Note to users. If you're seeing this message, it means that your browser cannot find this page's style/presentation instructions -- or possibly that you are using a browser that does not support current Web standards. Find out more about why this message is appearing, and what you can do to make your experience of our site the best it can be.


Sci. STKE, 6 March 2007
Vol. 2007, Issue 376, p. tw79
[DOI: 10.1126/stke.3762007tw79]


Neuroscience Drugs, Dopamine, and Disposition

Peter Stern

Science, AAAS, Cambridge CB2 1LQ, UK

Individual differences in drug abuse reflect distinct behavioral and physiological traits. Dalley et al. found that, compared with controls, spontaneously impulsive rats had decreased dopamine D2/3 receptors in the nucleus accumbens even before exposure to cocaine. Trait impulsivity in rats was predictive of subsequent high rates of intravenous cocaine self-administration. Impulsivity is thus an important mediator of drug abuse vulnerability and not a consequence of chronic drug exposure.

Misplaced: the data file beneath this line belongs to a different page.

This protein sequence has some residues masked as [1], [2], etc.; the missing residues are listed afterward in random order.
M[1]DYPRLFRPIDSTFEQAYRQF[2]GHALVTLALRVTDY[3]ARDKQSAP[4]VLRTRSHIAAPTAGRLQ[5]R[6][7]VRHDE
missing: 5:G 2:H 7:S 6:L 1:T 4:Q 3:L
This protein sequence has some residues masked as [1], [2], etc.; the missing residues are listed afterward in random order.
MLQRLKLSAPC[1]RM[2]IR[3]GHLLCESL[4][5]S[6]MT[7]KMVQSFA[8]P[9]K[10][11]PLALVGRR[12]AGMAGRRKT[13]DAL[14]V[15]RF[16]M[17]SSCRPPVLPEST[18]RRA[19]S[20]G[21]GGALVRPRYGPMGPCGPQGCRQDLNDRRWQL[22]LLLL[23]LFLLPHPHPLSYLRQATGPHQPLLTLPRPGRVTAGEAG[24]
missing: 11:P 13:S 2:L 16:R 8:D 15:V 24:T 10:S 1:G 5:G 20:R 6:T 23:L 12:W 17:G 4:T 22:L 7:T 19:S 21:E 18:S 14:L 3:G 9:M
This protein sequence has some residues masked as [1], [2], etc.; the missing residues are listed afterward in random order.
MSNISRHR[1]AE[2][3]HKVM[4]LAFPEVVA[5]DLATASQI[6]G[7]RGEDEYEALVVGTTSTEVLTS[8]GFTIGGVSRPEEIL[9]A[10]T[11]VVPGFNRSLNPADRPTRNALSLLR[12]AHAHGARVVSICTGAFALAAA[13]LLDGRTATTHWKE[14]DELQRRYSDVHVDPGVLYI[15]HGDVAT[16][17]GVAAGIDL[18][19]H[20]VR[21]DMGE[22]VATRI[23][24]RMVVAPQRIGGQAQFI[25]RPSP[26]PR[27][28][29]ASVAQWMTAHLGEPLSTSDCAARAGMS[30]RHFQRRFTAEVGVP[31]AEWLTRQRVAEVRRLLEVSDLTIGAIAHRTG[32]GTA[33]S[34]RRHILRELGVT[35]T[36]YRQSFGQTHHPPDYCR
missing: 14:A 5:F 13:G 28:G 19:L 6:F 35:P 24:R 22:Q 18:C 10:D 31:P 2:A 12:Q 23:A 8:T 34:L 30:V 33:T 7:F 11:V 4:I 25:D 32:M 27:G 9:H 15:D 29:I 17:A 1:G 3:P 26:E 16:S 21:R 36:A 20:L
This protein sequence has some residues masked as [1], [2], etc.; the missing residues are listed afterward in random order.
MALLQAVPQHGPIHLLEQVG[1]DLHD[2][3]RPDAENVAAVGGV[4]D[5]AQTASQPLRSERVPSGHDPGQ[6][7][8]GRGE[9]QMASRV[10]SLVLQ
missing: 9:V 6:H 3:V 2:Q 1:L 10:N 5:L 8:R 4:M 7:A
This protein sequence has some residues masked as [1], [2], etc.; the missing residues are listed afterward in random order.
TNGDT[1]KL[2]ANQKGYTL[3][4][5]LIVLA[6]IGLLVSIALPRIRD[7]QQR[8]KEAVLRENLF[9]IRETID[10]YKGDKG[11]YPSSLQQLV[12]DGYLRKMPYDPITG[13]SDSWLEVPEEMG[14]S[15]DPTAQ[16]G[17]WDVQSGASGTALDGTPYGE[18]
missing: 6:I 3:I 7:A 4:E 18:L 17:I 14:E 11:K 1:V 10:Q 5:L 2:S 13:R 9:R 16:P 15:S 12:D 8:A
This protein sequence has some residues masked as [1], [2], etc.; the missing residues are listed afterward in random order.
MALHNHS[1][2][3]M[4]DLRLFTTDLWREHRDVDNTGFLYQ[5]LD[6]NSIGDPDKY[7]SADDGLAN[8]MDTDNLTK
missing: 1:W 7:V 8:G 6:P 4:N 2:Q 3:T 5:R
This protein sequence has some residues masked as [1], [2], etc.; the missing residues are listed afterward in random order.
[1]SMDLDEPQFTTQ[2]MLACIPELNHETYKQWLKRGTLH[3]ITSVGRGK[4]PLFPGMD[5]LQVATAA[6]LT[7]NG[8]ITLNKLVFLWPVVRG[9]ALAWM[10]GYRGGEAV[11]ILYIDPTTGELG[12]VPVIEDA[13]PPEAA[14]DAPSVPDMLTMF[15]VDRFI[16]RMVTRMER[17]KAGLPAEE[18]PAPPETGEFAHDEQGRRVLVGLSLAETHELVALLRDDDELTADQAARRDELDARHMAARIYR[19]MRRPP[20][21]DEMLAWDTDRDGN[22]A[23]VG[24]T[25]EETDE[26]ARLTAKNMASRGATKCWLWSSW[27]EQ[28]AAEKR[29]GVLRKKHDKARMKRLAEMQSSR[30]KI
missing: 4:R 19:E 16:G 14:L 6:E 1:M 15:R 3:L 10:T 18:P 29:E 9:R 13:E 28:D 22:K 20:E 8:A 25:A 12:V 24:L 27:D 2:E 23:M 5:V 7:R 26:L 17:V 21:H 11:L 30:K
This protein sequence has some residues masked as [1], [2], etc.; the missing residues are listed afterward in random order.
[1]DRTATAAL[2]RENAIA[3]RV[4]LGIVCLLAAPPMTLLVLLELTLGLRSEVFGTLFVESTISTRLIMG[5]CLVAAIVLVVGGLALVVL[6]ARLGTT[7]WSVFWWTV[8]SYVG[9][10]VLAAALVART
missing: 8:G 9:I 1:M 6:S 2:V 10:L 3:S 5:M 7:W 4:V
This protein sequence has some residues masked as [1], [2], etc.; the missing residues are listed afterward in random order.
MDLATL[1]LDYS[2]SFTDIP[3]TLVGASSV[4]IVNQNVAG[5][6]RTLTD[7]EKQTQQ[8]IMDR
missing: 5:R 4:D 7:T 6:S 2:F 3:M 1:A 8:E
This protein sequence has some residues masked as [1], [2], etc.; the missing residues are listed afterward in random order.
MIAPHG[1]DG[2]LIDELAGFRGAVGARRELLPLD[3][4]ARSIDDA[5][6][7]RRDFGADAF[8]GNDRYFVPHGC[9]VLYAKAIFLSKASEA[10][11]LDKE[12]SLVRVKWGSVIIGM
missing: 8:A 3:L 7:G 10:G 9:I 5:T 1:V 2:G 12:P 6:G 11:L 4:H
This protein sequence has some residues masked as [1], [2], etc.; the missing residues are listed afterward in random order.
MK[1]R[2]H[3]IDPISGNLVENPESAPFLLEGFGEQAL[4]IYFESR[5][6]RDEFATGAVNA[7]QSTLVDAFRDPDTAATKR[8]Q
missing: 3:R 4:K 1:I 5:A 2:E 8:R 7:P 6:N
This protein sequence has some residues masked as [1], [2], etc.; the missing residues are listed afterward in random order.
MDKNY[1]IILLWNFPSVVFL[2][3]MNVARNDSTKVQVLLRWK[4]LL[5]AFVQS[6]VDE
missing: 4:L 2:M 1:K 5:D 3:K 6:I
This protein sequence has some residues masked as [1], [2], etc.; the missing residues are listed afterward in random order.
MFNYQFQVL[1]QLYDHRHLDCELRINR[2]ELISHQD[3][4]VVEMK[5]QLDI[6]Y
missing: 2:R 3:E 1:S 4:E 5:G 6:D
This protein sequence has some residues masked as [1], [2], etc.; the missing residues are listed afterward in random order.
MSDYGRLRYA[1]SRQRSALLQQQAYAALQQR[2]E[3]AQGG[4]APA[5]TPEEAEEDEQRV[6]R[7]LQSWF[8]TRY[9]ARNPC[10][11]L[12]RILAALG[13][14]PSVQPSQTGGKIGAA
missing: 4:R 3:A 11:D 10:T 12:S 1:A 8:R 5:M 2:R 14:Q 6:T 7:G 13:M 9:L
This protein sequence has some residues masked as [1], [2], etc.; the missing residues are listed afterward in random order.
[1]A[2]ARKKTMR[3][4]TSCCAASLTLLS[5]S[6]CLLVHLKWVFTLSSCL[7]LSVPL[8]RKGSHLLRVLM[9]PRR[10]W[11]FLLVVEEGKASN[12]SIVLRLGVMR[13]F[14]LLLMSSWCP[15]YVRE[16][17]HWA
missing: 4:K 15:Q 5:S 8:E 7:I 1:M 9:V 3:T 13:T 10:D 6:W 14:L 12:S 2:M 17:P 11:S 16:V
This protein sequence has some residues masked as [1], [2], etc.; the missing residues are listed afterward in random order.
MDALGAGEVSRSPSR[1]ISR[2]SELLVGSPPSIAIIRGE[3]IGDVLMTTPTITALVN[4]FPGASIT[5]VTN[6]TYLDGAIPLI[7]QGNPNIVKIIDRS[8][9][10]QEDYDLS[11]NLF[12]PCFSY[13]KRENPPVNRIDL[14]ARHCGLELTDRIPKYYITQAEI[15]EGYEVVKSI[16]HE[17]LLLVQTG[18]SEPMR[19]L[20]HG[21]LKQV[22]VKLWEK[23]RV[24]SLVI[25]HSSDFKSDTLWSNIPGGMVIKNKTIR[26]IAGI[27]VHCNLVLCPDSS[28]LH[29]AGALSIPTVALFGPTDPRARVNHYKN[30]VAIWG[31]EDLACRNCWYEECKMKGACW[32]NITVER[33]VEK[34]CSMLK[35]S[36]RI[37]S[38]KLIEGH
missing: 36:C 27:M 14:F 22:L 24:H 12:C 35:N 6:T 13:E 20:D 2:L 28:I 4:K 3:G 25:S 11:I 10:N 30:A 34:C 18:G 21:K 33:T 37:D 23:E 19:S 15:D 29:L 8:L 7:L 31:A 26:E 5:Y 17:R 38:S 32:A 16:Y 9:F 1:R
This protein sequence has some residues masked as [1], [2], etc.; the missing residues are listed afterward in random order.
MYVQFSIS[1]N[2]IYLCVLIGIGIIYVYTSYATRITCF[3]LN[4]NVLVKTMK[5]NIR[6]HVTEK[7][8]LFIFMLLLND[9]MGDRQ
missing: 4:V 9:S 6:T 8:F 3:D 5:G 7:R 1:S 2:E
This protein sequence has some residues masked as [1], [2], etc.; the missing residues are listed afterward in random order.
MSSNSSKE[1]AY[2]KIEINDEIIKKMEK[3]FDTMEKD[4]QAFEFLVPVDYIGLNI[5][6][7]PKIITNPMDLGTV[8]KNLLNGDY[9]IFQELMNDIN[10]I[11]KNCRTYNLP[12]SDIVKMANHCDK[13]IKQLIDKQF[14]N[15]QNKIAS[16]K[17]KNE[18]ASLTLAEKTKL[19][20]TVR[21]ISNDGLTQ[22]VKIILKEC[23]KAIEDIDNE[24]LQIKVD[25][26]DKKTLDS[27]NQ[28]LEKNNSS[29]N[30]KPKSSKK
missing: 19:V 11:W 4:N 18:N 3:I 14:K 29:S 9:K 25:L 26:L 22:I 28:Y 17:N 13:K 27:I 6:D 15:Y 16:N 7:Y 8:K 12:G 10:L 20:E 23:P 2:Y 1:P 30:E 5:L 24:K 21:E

J. W. Dalley, T. D. Fryer, L. Brichard, E. S. J. Robinson, D. E. H. Theobald, K. Lääne, Y. Peña, E. R. Murphy, Y. Shah, K. Probst, I. Abakumova, F. I. Aigbirhio, H. K. Richards, Y. Hong, J.-C. Baron, B. J. Everitt, T. W. Robbins, Nucleus accumbens D2/3 receptors predict trait impulsivity and cocaine reinforcement. Science 315, 1267-1270 (2007). [Abstract] [Full Text]

Citation: P. Stern, Drugs, Dopamine, and Disposition. Sci. STKE 2007, tw79 (2007).

To Advertise     Find Products

Science Signaling. ISSN 1937-9145 (online), 1945-0877 (print). Pre-2008: Science's STKE. ISSN 1525-8882